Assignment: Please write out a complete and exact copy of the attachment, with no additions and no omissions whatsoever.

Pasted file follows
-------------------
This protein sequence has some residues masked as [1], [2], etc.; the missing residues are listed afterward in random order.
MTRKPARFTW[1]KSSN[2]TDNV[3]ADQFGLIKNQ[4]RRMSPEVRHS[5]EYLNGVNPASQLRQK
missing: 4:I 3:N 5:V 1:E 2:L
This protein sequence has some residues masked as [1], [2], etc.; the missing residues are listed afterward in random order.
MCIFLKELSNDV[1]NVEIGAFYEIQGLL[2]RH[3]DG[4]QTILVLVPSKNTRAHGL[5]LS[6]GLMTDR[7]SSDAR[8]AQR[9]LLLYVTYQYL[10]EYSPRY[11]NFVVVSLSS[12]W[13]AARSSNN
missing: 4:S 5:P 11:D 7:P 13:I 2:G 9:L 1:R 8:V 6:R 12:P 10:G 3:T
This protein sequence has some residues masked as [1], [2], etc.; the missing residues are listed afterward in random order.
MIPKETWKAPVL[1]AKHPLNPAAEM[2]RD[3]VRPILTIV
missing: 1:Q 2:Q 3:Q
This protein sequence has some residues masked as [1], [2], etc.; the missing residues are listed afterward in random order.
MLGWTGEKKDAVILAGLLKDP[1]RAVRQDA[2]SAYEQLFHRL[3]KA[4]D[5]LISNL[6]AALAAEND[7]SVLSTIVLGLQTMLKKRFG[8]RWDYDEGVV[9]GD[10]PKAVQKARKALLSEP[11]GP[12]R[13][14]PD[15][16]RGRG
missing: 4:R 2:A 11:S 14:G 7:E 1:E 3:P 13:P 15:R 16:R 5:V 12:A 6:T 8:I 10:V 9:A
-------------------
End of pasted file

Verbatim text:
This protein sequence has some residues masked as [1], [2], etc.; the missing residues are listed afterward in random order.
MTRKPARFTW[1]KSSN[2]TDNV[3]ADQFGLIKNQ[4]RRMSPEVRHS[5]EYLNGVNPASQLRQK
missing: 4:I 3:N 5:V 1:E 2:L
This protein sequence has some residues masked as [1], [2], etc.; the missing residues are listed afterward in random order.
MCIFLKELSNDV[1]NVEIGAFYEIQGLL[2]RH[3]DG[4]QTILVLVPSKNTRAHGL[5]LS[6]GLMTDR[7]SSDAR[8]AQR[9]LLLYVTYQYL[10]EYSPRY[11]NFVVVSLSS[12]W[13]AARSSNN
missing: 4:S 5:P 11:D 7:P 13:I 2:G 9:L 1:R 8:V 6:R 12:P 10:G 3:T
This protein sequence has some residues masked as [1], [2], etc.; the missing residues are listed afterward in random order.
MIPKETWKAPVL[1]AKHPLNPAAEM[2]RD[3]VRPILTIV
missing: 1:Q 2:Q 3:Q
This protein sequence has some residues masked as [1], [2], etc.; the missing residues are listed afterward in random order.
MLGWTGEKKDAVILAGLLKDP[1]RAVRQDA[2]SAYEQLFHRL[3]KA[4]D[5]LISNL[6]AALAAEND[7]SVLSTIVLGLQTMLKKRFG[8]RWDYDEGVV[9]GD[10]PKAVQKARKALLSEP[11]GP[12]R[13][14]PD[15][16]RGRG
missing: 4:R 2:A 11:S 14:G 7:E 1:E 3:P 13:P 15:R 16:R 5:V 12:A 6:T 8:I 10:V 9:A